The main actors involved in CM and the care continuum of high users of services will be engaged through purposive sampling38 in each HSSC, at the beginning of years 1, 2 and 3. Various strategies were suggested by the HSSC partners to promote participation and facilitate exchanges: integration of discussions into existing meetings; planning discussions over a meal if and when appropriate; sending personalised invitations through leaders in the areas of interest. All individual and group interviews (table 1), conducted using interview guides composed of open questions adapted to the group of interest, will be audio recorded and transcribed verbatim. The interview guides will address the five main categories of factors to consider in the implementation of a programme (described in the conceptual framework). Patient experience with care will be operationalised according to the six dimensions presented in the model of services integration. Data saturation is not the goal for each group, but the diversity of actors engaged will provide a complete representation of each case.39 In addition to the group discussion planned with the high users of services in each HSSC, additional samples will be recruited in years 2 and 3 for individual interviews among people who have had the most and least improvement in quality of life over a 1-year period (total n=8 in each HSSC). These interviews will allow us to examine the factors that contributed to or hindered an impact on this variable.
2. Participant observation (qualitative data)
The developmental evaluation approach28 proposes the active participation of the research team (research assistants and principal investigators) within the partner HSSC. This participant observation will contribute to keeping the HSSC informed periodically of the results of the evaluative process and to observe changes occurring in the field40 to better assess transformation processes.33 Participant observation will take place during quarterly meetings (principal investigators) with the Director-generals, CM programme directors and two clientele representatives in the HSSC and during meetings of the committees designated to organise care for high users (research assistants). Data will be collected using a logbook and field notes.38
3. Document analysis (qualitative data)
The analysis of documents on the subject of programme implementation will serve to corroborate and complete the information obtained through the other data collection methods.40 Two main sources of documents will be used: documents on the CM programme of high users of services and meetings records of the committees designated with the organisation of care for high users.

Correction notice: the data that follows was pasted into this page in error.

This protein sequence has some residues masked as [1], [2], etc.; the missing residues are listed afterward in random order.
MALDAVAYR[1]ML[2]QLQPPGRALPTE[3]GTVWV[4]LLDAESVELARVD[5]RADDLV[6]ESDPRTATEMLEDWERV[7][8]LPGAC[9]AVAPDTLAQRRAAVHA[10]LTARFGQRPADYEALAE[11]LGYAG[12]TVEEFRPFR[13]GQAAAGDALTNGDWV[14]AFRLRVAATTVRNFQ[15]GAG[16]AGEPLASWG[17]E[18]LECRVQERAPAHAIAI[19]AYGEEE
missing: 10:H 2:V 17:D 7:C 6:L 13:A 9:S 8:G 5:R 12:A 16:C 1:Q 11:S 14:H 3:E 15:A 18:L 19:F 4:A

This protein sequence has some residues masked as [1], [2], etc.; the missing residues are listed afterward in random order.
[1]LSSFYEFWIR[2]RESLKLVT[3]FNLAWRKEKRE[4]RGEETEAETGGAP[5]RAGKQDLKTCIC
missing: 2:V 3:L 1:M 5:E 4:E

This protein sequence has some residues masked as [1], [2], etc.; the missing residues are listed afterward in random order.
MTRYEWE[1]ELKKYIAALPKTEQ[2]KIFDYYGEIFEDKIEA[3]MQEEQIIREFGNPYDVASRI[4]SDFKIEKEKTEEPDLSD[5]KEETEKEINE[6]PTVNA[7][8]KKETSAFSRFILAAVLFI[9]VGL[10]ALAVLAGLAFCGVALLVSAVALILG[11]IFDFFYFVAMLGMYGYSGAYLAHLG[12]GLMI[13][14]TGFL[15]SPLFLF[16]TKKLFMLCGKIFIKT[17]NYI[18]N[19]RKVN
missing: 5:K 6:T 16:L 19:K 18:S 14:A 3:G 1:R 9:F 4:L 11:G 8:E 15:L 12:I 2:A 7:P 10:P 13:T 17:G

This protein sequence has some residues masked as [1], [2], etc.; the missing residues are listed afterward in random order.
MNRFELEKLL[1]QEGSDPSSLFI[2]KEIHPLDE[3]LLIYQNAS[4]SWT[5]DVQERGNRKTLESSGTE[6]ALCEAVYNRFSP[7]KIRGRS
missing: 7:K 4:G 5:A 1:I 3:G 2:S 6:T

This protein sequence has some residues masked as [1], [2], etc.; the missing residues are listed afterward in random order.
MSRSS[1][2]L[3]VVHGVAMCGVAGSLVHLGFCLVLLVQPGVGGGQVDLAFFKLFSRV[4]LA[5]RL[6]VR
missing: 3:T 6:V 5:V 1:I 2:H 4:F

4. Clinical and administrative data (quantitative)
Utilisation of services will be considered from an organisation perspective. This way, the number of high users of emergency and hospitalisation services and the ratio of high user visits/total visits will be determined monthly for each HSSC using the already operational Magic Chronique computer application, which uses interfaces that are similar in all four HSSC. In the absence of a consensus definition of frequent users in the literature, the one retained at a regional scale will be used (six visits or more to the emergency room in the past year or 3 hospitalisations or more). The ratio compiling all high user visits/total visits will also be determined for each HSSC. Quality of data will be controlled using an integrated model of information quality and using a series of algorithms for the validation of data. These data will also be collected retrospectively for all HSSCs (on a monthly basis in the year preceding the start-up of the project).
5. Questionnaires (quantitative data)
Each project year will coincide with the recruitment of the new cohort of high users in the CM programme of each HSSC for a period of 1 year. The French-language questionnaires, in which metrological qualities are well documented and adequate, will be administered, following informed consent, to all persons (100 patients from the HSSC of Chicoutimi and HSCC of Jonquière, and 75 patients from the HSSC of Alma and HSSC of La Baie) at entry into the CM programme (sociodemographic questionnaire, health literacy, patient activation, multimorbidity and quality of life) and at 6 months and 1 year (quality of life). The sociodemographic questionnaire will assess age, sex, income and education of the participants. Literacy will be measured using the Newest Vital Sign41 and patient activation with the Patient Activation Measure.42 ,43 Multimorbidity will be evaluated with the Disease Burden Morbidity Assessment by self-report44 ,45 and quality of life, using the SF-12v2.46 ,47
Data and statistical analyses plan